A 70 yo c/o of palpitations.
Image 1- ECG Case
Image 2- ECG Case with P waves marked and ladder diagram
It initially starts as sinus rhythm with a PAC. Later, an atrial arrhythmia (likely atrial tachycardia) in noted (black arrows). PRI interval initially is slightly longer compared during sinus rhythm but on the 3rd beat, there is marked prolongation of the PRI. After that, inverted P waves in the precordial leads can be seen right after the QRS (red arrows). Thus, we see a supraventricular tachycardia that is called AV nodal reentry tachycardia (AVNRT).
In some individuals, there exist 2 AV nodal pathways. One conducts the impulse fast but recovers slow or has a long refractory period (fast pathway or FP) and the other conducts slow but recovers fast or has short refractory period (slow pathway or SP). During sinus rhythm, the impulse is conducted via the fast pathway (red line).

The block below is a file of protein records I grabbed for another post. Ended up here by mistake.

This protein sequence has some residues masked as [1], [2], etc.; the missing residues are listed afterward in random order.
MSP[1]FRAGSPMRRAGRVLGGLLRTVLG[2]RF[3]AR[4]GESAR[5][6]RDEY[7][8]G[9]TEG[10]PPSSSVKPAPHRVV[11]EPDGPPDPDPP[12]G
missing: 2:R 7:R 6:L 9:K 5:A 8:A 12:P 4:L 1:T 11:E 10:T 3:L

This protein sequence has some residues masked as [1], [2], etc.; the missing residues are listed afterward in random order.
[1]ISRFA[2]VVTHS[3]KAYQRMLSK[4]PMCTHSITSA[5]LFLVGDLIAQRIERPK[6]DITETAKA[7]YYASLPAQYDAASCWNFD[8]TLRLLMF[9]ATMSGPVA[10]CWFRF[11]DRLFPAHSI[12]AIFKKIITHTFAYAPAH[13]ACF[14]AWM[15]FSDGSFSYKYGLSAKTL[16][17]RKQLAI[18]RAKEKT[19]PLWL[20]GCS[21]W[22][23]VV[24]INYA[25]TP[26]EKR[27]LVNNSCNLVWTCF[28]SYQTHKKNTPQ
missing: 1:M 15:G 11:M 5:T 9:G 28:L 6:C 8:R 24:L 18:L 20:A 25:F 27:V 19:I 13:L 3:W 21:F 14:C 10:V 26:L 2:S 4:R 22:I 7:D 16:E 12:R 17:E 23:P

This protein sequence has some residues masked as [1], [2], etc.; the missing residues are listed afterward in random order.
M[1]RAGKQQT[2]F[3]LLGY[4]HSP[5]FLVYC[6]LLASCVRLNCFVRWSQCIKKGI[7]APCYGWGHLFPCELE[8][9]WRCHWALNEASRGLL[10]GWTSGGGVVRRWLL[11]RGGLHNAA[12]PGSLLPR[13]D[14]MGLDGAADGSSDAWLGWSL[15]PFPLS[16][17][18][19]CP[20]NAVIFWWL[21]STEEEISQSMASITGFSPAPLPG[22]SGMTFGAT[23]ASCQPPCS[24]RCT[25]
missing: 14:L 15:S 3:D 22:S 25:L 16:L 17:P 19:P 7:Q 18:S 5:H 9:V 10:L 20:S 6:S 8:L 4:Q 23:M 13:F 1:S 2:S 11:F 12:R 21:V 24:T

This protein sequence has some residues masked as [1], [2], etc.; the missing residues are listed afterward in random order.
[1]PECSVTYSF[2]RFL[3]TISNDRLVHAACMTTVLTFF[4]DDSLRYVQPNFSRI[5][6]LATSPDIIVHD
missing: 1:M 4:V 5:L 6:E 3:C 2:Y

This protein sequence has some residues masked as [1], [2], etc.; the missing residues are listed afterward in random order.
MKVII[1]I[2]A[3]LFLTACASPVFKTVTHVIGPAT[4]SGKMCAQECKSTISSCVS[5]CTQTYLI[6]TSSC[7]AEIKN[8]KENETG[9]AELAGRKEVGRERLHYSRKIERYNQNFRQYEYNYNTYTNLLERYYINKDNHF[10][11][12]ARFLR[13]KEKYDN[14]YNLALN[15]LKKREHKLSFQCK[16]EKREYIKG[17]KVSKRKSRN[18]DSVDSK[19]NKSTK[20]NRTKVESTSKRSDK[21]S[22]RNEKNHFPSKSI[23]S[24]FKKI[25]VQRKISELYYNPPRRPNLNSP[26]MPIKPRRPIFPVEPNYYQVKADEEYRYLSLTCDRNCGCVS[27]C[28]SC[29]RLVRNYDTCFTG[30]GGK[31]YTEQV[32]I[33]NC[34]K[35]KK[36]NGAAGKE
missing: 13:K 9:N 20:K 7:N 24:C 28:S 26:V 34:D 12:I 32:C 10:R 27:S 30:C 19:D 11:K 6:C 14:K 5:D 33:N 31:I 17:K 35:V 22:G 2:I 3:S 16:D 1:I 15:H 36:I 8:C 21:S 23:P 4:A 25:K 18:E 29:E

Image 3 - Dual AV Node Physiology
ANVRT is almost always initiated by a premature atrial beat like a PAC. A PAC is blocked in the fast pathway (because the FP has not recovered from the previous sinus impulse) and it is conducted anterograde via the slow pathway (creating a long PRI in the surface ECG) and it is retrogradely conducted via the slow pathway (because the SP has already recovered). This completes the circuit and the AVNRT is initiated.
Image 4 - Initiation of AVNRT by a PAC
In our case, the first 2 AT beats are conducted with slightly longer PRI than during sinus rhythm. It traveled the SP but not only after the 3rd beat (markedly long PRI) that it was slow enough to allow reentry and initiated the AVNRT. This can probably be like initiation in the laboratory of an AVNRT by rapid atrial pacing.
Image 5 - 12L of the case during the tachyardia (AVNRT)
Josephson, Mark E. 2008. Clinical Cardiac Electrophysiology: Techniques and Interpretations, 4th Edition. Lippincott Williams & Wilkins